American Lockwood de Forest founded the Ahmedabab Wood Carving Company in 1881 in Ahmedabab, India where this étagère was carved in 1885. Currently on view at the Metropolitan Museum of Art, gallery 746.


Detail of the étagère backing - cotton embroidered with coral beads.

In the last year or two, the brothers have started to help their parents steer the ship of the family foundation. Their role is to get younger people enthused about American design of all eras, expanding the foundation’s scope for the first time (though the collecting will stay focused on antiques—“for now,” they say in unison).

They’ve been staging events their grandfather probably never dreamed of, like a viewing of a documentary about the mid-20th-century designer Paul Evans, known for his glam 1970s look. And they’ve started commissioning contemporary designers to make new pieces inspired by the Wunsch antiques; among the first two will be works by the sculptor David Wiseman and the glass artist Thaddeus Wolfe.

Though they speak fluent design omnivore, rhapsodizing about the sculptor Wendell Castle in particular, their hearts still lie with the elegant card tables, high boys and side chairs so well chosen by their grandfather. Perhaps the finest Wunsch piece of all at the Met is the “John Brown” chair, a 1760 mahogany corner seating piece named for its owner and crafted by the great Rhode Island furniture maker John Goddard (1723–85).

 
Colonial-era corner chair by master craftsman John Goddard.
Photo: courtesy of the Wunsch Collection, 2014 © The Metropolitan Museum of Art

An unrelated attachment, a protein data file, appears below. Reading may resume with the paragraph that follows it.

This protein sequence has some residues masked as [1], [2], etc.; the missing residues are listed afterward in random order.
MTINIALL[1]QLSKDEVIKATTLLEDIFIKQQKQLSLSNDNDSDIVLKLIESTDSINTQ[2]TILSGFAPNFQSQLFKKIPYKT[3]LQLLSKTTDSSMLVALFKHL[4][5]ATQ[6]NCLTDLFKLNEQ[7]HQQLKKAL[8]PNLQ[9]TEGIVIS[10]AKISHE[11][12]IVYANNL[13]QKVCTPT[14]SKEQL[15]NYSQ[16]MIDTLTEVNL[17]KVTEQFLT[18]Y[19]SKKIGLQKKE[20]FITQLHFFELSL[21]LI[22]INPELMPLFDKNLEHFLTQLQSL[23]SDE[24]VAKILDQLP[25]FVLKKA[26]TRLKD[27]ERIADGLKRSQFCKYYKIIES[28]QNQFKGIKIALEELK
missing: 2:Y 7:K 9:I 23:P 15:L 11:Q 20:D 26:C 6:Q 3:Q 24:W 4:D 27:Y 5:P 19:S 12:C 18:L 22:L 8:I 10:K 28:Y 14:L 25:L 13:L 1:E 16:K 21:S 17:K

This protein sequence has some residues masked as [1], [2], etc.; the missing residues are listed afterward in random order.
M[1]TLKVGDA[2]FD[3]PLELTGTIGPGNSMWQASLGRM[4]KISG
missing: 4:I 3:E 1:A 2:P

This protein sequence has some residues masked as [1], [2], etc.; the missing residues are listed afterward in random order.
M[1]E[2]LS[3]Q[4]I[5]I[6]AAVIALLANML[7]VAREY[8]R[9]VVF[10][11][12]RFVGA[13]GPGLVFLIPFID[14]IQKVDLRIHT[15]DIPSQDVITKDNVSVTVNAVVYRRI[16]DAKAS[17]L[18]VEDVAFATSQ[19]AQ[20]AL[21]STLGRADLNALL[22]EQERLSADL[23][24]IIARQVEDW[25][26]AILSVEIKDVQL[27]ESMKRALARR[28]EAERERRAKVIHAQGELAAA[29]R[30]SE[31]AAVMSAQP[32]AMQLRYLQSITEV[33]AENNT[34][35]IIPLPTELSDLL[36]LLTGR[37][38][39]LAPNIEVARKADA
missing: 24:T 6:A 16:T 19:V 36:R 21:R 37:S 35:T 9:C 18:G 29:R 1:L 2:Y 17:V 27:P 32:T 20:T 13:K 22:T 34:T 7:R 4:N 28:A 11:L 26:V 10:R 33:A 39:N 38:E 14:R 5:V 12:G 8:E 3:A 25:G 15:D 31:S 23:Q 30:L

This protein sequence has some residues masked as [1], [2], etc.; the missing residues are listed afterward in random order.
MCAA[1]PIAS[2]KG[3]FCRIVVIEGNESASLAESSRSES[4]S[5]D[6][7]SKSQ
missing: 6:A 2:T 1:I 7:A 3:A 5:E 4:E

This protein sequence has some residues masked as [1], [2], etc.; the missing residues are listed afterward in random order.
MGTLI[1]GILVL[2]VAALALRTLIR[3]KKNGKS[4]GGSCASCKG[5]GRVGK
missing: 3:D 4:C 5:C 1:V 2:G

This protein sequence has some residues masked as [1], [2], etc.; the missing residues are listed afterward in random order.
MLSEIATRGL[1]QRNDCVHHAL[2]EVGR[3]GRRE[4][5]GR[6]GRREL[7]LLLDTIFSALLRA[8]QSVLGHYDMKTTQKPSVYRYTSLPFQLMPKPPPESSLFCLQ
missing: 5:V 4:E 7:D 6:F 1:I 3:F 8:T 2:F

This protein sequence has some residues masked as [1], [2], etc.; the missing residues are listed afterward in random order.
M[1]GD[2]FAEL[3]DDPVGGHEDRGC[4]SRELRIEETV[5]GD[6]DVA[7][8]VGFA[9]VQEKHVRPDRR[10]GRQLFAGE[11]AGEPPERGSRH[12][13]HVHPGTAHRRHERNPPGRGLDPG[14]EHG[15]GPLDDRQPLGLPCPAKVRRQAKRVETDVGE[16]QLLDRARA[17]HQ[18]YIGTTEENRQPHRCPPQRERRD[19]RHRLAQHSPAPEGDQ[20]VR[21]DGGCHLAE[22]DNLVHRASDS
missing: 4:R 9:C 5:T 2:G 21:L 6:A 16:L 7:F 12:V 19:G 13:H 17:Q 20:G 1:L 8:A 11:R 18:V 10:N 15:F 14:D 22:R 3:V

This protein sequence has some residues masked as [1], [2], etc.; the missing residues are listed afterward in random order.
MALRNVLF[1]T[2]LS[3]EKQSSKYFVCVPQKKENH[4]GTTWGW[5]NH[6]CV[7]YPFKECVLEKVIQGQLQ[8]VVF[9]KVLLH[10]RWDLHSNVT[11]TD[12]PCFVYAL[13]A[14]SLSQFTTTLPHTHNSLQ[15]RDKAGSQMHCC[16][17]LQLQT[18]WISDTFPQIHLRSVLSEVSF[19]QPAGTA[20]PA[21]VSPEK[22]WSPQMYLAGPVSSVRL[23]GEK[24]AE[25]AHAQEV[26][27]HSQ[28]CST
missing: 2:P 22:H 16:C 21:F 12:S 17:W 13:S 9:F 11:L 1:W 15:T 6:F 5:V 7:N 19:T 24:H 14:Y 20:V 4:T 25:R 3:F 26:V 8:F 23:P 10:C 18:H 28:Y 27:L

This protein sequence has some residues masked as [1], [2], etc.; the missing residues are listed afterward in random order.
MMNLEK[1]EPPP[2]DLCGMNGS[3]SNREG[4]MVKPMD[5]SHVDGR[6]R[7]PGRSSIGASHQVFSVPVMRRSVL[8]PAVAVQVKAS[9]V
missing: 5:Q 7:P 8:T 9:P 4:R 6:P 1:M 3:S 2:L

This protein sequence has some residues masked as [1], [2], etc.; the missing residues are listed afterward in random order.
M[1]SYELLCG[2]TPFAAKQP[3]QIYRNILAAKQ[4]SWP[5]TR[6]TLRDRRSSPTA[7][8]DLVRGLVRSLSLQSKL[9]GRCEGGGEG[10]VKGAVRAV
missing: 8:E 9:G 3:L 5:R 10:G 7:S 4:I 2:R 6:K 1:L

“Grandpa barely collected Federal,” says Eric, distinguishing among the famous 18th-century furniture hubs. “He liked Newport and Philadelphia, and that was reflected in his home.” And listening to the brothers talk about the game-changing chair demonstrates how antiques have seeped into their bloodstreams.

They start to feed off each other. “It’s the most exceptional piece in our collection,” says Noah. “It’s the top example of what a corner chair can be.”

Eric adds, “The chair was groundbreaking. Suddenly seating wasn’t strictly rigid, sculptural, decorative. It became useful.” 

Noah comes back with: “It was for relaxing. It’s literally a lounge chair. As one curator put it, it was the first Lay Z Boy.” At this, they both burst out laughing. It’s funny because it’s true.

But the brothers Wunsch have to wrap up their Met visit—they both have day jobs, and there are future foundation events to plan, in particular their annual January ceremony for the Eric Marin Wunsch Award for Excellence in the American Arts, which happens during the Americana auction week in New York.

If there’s one message they want to get across to their peers, it’s that American design, whether it’s 250 years old or being made tomorrow, is something to be lived with an enjoyed, just like John Brown demonstrated when he kicked back in his corner chair. As Eric puts it, “For us, it all comes back to relevance.”

Produced by Doris Athineos